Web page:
A Day in the Life of a Dental Lab Technician

Dental technicians provide back-office support to dentists. After the dentist has taken a mold of the patient’s teeth, the dental technician uses the mold to produce a wax replica of the teeth, from which he constructs any needed crowns, bridges, or false teeth, and later makes any adjustments to these appliances as directed by the dentist. Dental technicians work closely with dentists and orthodontists. Our survey respondents pointed out that DTs are often confused with dental hygienists, who work with the dentist and mostly “clean” teeth and treat periodontal (gum) disease. Dental lab technicians insist that they “don’t scrape plaque or put our fingers in anybody’s mouth!” In fact they have patient contact only in unusual situations that require a visual inspection of the patient’s teeth. Though many labs are large, some technicians are sole practitioners in their studios and can work under contract with a dentist. The painstaking detail work is largely solitary. “If you’re afraid of being alone, don’t sign up,” said one DT. Successful DTs say it’s important to be able to make adjustments on the fly. They create facsimiles of people’s teeth, and, while impressions can be perfect, they often need minor adjustments, and the DT must work from information provided by the dentist to adjust molds to imitate the patient’s mouth. “You can get through grinding and shaping three or four times and the dentist still isn’t satisfied,” wrote one. Another added that “it’s not personal, but it can be very frustrating.” They share certain skills with sculptors and don’t mind working hard on making their molds accurate and useful; after all, without a precise fit, these casts are useless. A good eye and a good ear serve candidates well in this exacting profession.

Paying Your Dues

No formal college major is required to become a dental technician. Most candidates learn, on the job, how to shape, mold, and grind their materials. Many train on the job for two to three years before becoming sole practitioners. About forty-five dental colleges in the country offer dental technician programs accredited by the American Dental Association. In their final years at those colleges, students choose one area of specialization, such as orthodontics or crowns and bridges, then take licensing exams (such as the one offered by the National Board of Certification), although these licensing exams are not always required.

Present and Future

There used to be only a handful of dental technicians who provided highly technical assistance for patients in oral crisis (e.g., massive tooth decay, full bridge replacements, or jaw deformity). With the rapid growth of orthodontics in the 1970s, work for dental technicians expanded and people began to enter the profession in significant numbers. Over the years many have had to return to school to keep up with new technology and new methods of construction, but the most pressing force behind change in the industry has been the use of new materials in making impressions and molds. Demographic trends suggest there will be a continuing demand for specialists as America’s population ages. For people who work in gerontological dentistry in particular, the future looks more promising. Because the bulk of DT work consists of standard procedures (such as brace making and tooth spacing), economies of scale have come into play, favoring larger firms that can process these requests quickly and efficiently. But every set of teeth is slightly different, and specialists must create solutions in unpredictable situations.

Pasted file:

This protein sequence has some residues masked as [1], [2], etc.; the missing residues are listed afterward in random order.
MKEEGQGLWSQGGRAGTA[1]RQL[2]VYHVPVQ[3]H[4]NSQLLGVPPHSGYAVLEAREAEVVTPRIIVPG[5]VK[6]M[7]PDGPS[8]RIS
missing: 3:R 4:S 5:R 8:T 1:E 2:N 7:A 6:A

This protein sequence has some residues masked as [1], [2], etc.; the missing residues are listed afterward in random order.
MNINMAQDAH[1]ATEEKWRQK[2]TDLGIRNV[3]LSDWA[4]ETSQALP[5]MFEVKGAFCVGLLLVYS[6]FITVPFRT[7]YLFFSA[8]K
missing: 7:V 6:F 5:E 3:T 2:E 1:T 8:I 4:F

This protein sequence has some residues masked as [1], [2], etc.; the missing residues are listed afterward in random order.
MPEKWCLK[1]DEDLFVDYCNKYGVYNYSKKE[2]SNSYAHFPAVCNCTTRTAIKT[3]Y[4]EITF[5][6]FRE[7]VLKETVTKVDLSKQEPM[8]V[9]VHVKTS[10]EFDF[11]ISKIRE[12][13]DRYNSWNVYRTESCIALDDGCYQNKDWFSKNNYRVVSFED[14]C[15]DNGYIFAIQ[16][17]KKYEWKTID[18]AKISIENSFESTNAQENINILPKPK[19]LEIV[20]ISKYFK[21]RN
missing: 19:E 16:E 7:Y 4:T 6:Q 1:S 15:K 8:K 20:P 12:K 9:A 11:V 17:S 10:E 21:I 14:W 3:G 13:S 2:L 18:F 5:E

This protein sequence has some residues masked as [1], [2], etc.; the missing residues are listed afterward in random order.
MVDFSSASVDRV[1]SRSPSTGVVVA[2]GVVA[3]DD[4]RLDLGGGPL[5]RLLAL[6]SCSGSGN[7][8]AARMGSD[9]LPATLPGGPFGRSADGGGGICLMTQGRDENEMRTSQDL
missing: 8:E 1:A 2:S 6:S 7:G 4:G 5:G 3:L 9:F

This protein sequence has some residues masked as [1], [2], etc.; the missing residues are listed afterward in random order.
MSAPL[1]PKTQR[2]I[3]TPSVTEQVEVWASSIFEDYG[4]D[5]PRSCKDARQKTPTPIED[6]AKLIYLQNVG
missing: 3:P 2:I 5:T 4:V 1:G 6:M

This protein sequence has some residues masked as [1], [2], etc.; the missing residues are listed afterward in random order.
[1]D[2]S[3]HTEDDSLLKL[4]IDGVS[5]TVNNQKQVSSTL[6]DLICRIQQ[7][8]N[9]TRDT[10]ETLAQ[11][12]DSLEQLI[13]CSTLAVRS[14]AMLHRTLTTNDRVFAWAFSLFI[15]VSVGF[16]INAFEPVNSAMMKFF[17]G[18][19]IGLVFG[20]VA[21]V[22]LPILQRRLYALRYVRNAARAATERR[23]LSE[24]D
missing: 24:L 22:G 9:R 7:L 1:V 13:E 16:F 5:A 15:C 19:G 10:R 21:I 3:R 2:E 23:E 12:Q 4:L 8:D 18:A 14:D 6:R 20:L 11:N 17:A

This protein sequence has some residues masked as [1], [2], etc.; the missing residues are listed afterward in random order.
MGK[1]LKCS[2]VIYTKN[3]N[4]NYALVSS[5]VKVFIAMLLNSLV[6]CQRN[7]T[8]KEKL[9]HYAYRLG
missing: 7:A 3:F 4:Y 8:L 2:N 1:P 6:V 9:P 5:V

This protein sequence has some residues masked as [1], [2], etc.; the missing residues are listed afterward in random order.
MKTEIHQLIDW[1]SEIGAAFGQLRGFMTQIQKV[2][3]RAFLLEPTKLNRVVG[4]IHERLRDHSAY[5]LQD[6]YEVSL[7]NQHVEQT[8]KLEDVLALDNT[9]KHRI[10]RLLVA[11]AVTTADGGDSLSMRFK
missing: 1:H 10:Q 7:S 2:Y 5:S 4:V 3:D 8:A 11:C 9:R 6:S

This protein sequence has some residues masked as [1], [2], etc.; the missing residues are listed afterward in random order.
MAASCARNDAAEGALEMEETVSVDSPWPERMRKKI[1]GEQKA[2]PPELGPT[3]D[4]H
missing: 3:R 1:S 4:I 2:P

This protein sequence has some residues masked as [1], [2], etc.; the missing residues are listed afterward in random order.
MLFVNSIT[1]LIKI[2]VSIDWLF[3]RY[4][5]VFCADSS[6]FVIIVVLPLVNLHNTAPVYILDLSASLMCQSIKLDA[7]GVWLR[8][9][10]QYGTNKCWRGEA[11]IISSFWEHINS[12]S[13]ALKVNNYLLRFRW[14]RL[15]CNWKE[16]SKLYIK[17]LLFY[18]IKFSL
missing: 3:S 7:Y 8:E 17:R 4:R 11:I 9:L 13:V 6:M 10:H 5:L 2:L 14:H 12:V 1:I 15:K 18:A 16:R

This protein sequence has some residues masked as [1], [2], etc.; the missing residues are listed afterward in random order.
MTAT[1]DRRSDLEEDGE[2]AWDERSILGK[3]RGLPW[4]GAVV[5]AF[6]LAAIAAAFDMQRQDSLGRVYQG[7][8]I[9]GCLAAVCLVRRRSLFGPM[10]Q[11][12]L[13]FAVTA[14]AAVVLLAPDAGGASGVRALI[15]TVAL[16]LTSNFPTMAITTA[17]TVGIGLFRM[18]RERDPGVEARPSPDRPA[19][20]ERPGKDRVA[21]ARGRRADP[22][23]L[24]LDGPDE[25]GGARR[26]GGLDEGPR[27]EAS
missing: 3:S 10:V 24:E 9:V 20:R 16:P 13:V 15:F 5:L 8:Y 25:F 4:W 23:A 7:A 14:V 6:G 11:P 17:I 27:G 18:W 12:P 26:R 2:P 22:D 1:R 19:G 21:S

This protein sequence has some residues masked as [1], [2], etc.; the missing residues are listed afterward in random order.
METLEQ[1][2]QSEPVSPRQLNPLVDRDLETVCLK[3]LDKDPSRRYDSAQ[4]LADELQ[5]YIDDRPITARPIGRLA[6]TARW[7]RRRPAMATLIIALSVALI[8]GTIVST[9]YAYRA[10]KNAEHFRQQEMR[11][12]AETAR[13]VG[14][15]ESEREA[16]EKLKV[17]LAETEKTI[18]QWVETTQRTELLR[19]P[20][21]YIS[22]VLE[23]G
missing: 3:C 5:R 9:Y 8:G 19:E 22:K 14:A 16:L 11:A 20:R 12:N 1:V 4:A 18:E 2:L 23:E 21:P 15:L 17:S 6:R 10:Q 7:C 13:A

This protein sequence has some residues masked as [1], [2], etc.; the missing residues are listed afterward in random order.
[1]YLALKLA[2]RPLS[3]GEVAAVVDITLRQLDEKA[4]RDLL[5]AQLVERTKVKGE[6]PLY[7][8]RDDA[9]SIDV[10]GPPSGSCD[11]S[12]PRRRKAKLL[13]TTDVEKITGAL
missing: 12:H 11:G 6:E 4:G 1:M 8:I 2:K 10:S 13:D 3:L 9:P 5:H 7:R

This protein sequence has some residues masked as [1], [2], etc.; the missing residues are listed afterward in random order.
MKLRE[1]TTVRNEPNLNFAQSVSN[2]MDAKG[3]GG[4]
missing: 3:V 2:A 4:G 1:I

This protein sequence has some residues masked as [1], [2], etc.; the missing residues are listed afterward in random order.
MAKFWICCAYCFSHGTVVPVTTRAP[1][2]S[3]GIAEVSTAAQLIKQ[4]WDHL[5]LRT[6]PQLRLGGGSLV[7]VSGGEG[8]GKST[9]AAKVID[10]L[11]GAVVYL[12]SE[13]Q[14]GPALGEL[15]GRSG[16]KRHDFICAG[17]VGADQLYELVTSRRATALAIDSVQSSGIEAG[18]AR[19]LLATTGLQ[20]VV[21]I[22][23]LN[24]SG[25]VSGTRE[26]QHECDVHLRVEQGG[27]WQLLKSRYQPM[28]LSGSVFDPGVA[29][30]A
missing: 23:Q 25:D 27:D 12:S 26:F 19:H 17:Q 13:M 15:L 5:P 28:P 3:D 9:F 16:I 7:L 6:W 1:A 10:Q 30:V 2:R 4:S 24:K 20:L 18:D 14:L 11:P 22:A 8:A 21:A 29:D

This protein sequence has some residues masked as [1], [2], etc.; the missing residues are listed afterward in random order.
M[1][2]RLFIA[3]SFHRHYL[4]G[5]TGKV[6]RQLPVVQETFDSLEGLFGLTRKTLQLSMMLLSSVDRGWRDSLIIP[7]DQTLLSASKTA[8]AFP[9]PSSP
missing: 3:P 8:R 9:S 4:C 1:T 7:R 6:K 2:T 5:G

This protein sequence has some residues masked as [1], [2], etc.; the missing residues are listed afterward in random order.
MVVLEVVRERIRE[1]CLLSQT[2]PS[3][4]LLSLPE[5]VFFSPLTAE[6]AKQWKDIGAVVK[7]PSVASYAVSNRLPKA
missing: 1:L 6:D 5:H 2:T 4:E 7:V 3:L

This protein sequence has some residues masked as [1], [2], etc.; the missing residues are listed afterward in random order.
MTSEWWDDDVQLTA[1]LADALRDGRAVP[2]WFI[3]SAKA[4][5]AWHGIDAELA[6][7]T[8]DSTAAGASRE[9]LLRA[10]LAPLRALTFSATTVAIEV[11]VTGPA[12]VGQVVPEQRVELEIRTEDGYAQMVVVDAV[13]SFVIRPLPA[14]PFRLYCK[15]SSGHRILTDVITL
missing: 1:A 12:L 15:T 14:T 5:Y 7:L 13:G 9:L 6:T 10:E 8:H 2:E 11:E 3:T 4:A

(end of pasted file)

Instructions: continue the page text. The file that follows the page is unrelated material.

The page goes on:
Quality of Life

PRESENT AND FUTURE

Most of those who work in supervised environments have just completed their on-the-job training programs and are working as assistant dental technicians, grinding molds to specifications, creating wax castings of teeth for crown construction, and shaping jawline impressions. Other relatively new professionals are now full dental technicians and continue to work with their initial employers. Most work in offices of five people or fewer, so these early years are marked by close relationships and tight working conditions. Hours are long; satisfaction is average.

FIVE YEARS OUT

Job mobility becomes significant; over one-third of dental technicians go into private practice at this point, either buying an existing shop or working as an independent contractor affiliated with a number of dentists or HMOs. The remainder move between dental offices, finding temporary matches between themselves and their employers. Satisfaction increases and so do hours.

TEN YEARS OUT

Ten-year professionals have chosen areas of specialization such as ceramics, partial and complete dentures, orthodontic appliances, or crown and bridge replacements. Salaries increase, and many sole practitioners hire less experienced technicians to help them in their work. Satisfaction is at its highest as ten-year veterans are experienced technicians with a reliable client base and good business-recruiting skills. Those who lack any of these elements of a successful technician seek an associated career that satisfies them in the same way.